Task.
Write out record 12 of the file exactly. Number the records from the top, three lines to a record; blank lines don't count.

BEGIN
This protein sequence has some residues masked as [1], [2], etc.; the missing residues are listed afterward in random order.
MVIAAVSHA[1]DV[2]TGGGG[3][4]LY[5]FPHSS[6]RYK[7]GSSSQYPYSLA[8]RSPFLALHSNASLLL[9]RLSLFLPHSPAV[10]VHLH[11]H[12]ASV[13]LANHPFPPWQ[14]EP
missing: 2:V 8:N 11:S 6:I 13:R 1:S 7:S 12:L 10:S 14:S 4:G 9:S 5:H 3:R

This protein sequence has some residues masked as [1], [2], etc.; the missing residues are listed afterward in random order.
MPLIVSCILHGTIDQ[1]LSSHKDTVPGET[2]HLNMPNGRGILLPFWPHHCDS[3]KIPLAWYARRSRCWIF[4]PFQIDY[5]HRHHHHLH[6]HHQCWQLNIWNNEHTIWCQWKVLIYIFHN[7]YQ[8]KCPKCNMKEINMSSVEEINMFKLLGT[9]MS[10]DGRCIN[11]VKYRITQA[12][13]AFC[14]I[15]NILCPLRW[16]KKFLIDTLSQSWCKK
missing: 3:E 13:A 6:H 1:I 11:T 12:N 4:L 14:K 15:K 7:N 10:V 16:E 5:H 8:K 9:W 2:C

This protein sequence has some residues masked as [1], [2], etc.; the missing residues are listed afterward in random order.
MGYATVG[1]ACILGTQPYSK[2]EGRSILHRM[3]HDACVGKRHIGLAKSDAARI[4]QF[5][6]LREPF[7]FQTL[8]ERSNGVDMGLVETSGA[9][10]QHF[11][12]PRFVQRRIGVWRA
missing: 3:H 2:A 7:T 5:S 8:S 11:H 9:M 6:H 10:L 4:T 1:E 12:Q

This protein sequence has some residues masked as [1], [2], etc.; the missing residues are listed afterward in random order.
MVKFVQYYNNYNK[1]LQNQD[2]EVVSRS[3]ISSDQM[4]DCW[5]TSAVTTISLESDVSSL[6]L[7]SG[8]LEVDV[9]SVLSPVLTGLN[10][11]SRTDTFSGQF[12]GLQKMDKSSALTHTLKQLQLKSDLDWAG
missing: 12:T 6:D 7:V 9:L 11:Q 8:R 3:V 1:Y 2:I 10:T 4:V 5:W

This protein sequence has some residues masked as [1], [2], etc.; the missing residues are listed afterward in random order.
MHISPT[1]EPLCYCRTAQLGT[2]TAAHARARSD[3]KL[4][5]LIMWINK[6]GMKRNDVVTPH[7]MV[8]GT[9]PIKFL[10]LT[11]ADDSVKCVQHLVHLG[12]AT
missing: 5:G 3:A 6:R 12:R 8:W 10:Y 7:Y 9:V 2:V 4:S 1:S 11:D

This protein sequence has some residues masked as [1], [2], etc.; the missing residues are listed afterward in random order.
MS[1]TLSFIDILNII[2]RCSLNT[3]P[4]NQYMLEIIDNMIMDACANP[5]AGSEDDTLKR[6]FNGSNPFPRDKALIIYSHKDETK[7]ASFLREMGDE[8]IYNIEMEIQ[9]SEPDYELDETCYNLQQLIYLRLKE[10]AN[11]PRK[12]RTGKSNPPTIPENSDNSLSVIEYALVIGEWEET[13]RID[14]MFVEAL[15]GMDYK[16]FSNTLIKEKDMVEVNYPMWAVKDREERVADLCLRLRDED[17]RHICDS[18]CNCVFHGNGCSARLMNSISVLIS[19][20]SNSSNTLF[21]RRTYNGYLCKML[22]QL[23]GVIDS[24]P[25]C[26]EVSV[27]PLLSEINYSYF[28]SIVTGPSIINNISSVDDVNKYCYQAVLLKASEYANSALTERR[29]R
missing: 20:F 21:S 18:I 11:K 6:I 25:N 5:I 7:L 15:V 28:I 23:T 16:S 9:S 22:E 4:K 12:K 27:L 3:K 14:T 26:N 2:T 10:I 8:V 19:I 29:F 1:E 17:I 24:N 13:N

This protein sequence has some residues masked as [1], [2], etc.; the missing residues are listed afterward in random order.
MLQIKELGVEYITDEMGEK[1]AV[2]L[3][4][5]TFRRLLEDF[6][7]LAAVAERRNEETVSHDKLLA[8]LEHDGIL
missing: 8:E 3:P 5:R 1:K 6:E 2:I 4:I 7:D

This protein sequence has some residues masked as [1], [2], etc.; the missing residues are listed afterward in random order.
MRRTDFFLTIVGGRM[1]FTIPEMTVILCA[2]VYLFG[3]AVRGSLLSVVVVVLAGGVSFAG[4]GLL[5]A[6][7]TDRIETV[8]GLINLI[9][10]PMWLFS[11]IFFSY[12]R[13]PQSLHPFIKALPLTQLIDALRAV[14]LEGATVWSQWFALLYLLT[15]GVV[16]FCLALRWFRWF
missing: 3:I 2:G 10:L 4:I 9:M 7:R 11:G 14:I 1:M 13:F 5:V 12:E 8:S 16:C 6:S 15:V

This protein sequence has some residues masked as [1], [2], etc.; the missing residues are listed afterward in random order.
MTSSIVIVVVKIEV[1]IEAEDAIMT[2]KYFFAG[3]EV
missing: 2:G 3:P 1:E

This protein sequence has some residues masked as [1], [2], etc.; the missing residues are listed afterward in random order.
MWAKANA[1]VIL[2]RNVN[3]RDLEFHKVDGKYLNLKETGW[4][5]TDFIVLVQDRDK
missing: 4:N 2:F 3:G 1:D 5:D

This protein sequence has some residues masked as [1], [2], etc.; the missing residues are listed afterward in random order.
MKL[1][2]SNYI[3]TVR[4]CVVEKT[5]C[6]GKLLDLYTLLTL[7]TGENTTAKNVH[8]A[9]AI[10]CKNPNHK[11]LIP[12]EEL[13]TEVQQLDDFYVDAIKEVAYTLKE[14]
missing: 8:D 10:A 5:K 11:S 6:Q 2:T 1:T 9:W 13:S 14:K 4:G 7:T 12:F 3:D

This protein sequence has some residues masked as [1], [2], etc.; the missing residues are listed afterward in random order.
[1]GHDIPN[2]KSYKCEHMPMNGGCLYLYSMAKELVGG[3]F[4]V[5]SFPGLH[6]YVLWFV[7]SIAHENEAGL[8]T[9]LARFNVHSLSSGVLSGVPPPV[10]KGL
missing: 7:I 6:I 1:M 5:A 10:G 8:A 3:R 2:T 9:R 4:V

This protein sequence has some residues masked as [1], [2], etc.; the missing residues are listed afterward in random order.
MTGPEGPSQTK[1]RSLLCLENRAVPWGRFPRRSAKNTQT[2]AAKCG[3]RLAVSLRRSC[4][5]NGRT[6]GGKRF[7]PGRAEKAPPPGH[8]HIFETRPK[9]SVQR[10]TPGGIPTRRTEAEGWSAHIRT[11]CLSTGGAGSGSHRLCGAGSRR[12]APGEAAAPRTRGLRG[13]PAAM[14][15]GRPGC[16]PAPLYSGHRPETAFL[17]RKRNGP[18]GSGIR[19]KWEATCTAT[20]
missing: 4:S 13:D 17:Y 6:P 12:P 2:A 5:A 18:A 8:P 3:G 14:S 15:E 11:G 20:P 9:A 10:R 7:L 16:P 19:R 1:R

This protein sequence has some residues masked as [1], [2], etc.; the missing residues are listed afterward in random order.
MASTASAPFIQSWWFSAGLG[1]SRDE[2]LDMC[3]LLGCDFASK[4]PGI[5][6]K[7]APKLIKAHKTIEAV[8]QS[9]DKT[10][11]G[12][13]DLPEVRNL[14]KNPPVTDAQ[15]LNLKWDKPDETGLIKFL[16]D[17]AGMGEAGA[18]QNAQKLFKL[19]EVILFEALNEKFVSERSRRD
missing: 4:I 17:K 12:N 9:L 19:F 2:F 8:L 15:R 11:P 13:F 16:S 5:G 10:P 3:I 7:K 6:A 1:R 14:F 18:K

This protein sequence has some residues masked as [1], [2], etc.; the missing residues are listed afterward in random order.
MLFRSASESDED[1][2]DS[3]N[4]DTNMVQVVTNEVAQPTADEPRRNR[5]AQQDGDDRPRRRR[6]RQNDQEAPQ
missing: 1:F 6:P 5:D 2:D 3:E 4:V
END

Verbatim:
This protein sequence has some residues masked as [1], [2], etc.; the missing residues are listed afterward in random order.
[1]GHDIPN[2]KSYKCEHMPMNGGCLYLYSMAKELVGG[3]F[4]V[5]SFPGLH[6]YVLWFV[7]SIAHENEAGL[8]T[9]LARFNVHSLSSGVLSGVPPPV[10]KGL
missing: 7:I 6:I 1:M 5:A 10:G 8:A 3:R 2:T 9:R 4:V